N2 - Accurate and up-to-date information concerning vegetation characteristics is needed for decision-making from individual-tree-level management activities to the strategic planning of forest resources. Outdated information may lead to unbeneficial or even wrong decisions, at least when it comes to the timing of management activities. Airborne laser scanning (ALS) has so far been successfully used for applications involving detailed vegetation mapping because of its capability to simultaneously produce accurate information on vegetation and ground surfaces. The aim of this dissertation was to develop methods for characterizing vegetation and its changes in varying environments. A method called multisource single-tree inventory (MS-STI) was developed in substudy I to update urban tree attributes. In MS-STI stem map was produced with terrestrial laser scanning and by combining the stem map with predictors derived from ALS data it was possible to obtain improved estimates of diameter-at-breast height but also to produce new attributes such as height and crown size. Boat-based mobile laser scanning (MLS) data were employed in substudy II to map riverbank vegetation and identify changes. The overall classification accuracy of 73% was obtained, which is similar to accuracies found in other studies. With multi-temporal MLS data sets changes in vegetation were mapped year to year. In substudy III, open access ALS data were combined with multisource national forest inventory (NFI) data to investigate the drivers associated to wind damage. The special interest was in ALS-based predictors to map areas with wind disturbance and apply logistic regression to produce a continuous probability surface of wind predisposition to identify areas most likely to experience wind damage. The results demonstrated that a combination of ALS and multisource NFI in the modelling approach increased the prediction accuracy from 76% to 81%. The dissertation showed the capability of ALS and MLS for characterizing vegetation and mapping changes in varying environments. The developed applications could increase and expand the utilization of multi-temporal 3D data sets as well as increase data value. The results of this dissertation can be utilized in producing more accurate, diverse, and up-to-date information for decision-making related to natural resources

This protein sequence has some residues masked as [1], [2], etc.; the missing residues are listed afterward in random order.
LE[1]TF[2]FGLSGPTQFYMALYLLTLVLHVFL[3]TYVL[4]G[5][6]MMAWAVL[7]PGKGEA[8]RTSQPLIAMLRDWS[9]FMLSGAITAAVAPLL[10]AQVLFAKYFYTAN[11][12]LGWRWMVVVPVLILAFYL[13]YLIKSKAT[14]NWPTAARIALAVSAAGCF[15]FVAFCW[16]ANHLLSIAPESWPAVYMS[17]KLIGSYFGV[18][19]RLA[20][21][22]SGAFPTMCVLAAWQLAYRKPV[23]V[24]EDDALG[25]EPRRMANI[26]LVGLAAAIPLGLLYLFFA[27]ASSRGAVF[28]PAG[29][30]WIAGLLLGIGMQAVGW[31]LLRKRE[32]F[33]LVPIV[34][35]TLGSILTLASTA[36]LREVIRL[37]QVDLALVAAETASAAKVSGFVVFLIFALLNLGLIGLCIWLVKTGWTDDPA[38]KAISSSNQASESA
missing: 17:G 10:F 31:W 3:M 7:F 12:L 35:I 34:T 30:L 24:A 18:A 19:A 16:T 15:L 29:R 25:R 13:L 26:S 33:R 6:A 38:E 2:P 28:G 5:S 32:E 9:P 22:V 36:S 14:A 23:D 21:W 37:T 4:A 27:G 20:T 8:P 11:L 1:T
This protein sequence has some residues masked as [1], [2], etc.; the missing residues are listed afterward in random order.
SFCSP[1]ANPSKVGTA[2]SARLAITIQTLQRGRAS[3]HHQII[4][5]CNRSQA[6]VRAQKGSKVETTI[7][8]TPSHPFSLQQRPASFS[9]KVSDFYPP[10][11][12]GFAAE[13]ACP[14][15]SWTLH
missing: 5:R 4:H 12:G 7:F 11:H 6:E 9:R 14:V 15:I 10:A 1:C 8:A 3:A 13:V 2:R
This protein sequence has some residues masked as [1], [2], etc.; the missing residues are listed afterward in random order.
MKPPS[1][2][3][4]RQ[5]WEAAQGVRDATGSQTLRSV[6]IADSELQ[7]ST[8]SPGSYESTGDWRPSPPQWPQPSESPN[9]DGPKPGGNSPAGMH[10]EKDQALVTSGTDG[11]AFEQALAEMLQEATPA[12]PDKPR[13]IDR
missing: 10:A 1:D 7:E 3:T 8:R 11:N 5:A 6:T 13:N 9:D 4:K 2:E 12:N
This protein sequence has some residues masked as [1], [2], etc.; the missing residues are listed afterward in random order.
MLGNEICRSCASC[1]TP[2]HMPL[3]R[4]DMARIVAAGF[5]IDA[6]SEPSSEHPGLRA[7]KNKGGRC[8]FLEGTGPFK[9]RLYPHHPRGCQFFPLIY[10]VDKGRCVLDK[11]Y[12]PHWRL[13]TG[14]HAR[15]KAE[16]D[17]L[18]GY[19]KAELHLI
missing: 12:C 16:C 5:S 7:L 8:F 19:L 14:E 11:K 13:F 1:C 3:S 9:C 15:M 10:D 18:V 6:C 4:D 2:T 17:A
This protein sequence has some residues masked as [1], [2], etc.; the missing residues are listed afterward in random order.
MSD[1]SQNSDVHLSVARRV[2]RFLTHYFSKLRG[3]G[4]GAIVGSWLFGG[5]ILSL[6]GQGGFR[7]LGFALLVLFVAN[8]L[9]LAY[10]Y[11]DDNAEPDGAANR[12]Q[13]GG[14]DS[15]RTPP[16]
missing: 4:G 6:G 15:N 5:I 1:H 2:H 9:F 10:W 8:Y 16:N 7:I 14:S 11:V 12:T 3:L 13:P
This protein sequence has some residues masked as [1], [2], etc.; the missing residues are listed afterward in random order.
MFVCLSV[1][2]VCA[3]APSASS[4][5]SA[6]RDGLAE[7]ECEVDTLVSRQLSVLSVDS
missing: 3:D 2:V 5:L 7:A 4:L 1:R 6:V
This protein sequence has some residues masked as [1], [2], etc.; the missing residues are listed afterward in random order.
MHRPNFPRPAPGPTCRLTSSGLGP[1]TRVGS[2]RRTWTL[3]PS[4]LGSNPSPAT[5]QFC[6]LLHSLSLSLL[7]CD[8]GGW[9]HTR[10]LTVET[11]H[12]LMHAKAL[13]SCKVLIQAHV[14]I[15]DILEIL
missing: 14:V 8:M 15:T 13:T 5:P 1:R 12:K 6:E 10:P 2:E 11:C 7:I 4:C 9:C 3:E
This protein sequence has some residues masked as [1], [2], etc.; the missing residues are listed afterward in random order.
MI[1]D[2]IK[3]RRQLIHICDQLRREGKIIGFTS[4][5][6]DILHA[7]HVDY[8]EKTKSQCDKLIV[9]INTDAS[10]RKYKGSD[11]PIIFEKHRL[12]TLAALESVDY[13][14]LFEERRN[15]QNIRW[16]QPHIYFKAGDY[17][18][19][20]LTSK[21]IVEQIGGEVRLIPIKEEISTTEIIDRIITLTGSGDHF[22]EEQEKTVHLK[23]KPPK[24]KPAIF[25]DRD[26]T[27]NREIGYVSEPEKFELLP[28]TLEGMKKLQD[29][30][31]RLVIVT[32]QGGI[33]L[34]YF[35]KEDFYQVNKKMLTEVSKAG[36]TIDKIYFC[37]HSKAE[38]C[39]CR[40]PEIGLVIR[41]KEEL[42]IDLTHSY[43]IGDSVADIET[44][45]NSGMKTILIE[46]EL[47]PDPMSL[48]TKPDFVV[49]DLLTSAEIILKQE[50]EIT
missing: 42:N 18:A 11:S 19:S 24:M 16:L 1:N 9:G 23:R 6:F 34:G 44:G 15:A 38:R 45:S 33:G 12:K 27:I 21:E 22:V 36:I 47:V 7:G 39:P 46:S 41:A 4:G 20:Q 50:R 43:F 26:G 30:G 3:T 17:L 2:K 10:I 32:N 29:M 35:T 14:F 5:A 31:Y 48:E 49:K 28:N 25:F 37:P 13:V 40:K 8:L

AB - Accurate and up-to-date information concerning vegetation characteristics is needed for decision-making from individual-tree-level management activities to the strategic planning of forest resources. Outdated information may lead to unbeneficial or even wrong decisions, at least when it comes to the timing of management activities. Airborne laser scanning (ALS) has so far been successfully used for applications involving detailed vegetation mapping because of its capability to simultaneously produce accurate information on vegetation and ground surfaces. The aim of this dissertation was to develop methods for characterizing vegetation and its changes in varying environments. A method called multisource single-tree inventory (MS-STI) was developed in substudy I to update urban tree attributes. In MS-STI stem map was produced with terrestrial laser scanning and by combining the stem map with predictors derived from ALS data it was possible to obtain improved estimates of diameter-at-breast height but also to produce new attributes such as height and crown size. Boat-based mobile laser scanning (MLS) data were employed in substudy II to map riverbank vegetation and identify changes. The overall classification accuracy of 73% was obtained, which is similar to accuracies found in other studies. With multi-temporal MLS data sets changes in vegetation were mapped year to year. In substudy III, open access ALS data were combined with multisource national forest inventory (NFI) data to investigate the drivers associated to wind damage. The special interest was in ALS-based predictors to map areas with wind disturbance and apply logistic regression to produce a continuous probability surface of wind predisposition to identify areas most likely to experience wind damage. The results demonstrated that a combination of ALS and multisource NFI in the modelling approach increased the prediction accuracy from 76% to 81%. The dissertation showed the capability of ALS and MLS for characterizing vegetation and mapping changes in varying environments. The developed applications could increase and expand the utilization of multi-temporal 3D data sets as well as increase data value. The results of this dissertation can be utilized in producing more accurate, diverse, and up-to-date information for decision-making related to natural resources

KW - 4112 Forestry

KW - forest inventory

KW - forest mensuration

KW - LiDAR

KW - remote sensing

KW - mapping

KW - change detection

KW - monitoring

UR - http://www.metla.fi/dissertationes/df216.htm

U2 - 10.14214/df.216

DO - 10.14214/df.216

M3 - Doctoral Thesis

SN - 978-951-651-523-9

T3 - Dissertationes Forestales

PB - Finnish Society of Forest Science

CY - Vantaa

ER -

Saarinen N. Predicting vegetation characteristics in a changing environment by means of laser scanning. Vantaa: Finnish Society of Forest Science, 2016. 60 p. (Dissertationes Forestales; 216). https://doi.org/10.14214/df.216